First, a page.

It is a generic tool and swiss-army knife for applying logic. There are two patterns that are most commonly used:
1) Update-only mode
If you do not want to quality check your data, but update it. The logic of the rules will determine under which conditions the data is updated or not. E.g. based on the content of one field, another field of a record is updated. Or based on a value in one field a lookup/mapping is done and stored in another field. So the main interest here is to update, enhance or complete the data.
2) Quality-check mode
You want to check if the data is according to certain logic/rules. The main focus here is not to update the data, but to check if it is correct. And you may want to separate the correct data from the incorrect data. E.g. if an applicant has a valid drivers license, is above the age of 25 and has a credit card and is not from a certain list of countries, then this data would pass the logic. Otherwise it fails and can be processed futher or the info is e.g. sent to somebody.
Here is how it works: One or multiple rules are composed in a rulegroup. This way you can have rules that pass and rules that fail but the rulegroup as such passes. E.g. if you have two rules: one checks if the age is smaller than 50 and the other checks if the age is greater or equal to 50. The rules are connected using an "or" operator. If we have now a person at the age of 40, the first rule will pass and the other one will fail. But the rulegroup in which both rules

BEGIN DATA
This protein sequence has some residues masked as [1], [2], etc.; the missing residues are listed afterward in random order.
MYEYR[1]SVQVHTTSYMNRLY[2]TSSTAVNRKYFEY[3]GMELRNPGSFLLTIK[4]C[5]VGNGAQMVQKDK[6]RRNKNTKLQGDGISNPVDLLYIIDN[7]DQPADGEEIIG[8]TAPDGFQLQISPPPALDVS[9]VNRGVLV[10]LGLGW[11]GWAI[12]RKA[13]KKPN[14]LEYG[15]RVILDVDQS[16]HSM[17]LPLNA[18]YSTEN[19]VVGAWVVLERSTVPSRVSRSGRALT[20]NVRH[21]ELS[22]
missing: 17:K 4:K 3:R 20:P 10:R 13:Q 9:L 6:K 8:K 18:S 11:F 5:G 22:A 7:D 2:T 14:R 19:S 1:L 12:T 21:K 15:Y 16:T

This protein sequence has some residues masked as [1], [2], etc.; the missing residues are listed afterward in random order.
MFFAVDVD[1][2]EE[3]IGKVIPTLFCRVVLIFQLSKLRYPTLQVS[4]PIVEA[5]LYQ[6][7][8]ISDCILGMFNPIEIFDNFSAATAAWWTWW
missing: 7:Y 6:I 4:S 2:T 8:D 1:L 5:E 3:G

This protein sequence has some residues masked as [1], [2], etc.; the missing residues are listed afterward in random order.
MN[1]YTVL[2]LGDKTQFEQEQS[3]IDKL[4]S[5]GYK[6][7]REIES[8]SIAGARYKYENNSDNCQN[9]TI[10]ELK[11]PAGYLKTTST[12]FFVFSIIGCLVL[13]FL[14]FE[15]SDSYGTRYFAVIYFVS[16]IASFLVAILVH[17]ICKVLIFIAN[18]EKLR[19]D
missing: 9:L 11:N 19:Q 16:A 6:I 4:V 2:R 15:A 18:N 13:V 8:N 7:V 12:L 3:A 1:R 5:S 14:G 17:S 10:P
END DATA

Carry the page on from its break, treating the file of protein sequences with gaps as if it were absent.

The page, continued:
are collected, will pass.
Based on the failed or passed status of a rulegroup you can execute one or multiple actions, which update the data. My previous post shows which actions are available. And based on this status, or the number of rules failed or the number of rulegroups failed you can also make decisions how to futher handle the data.
Give it a try and send me your feedback please.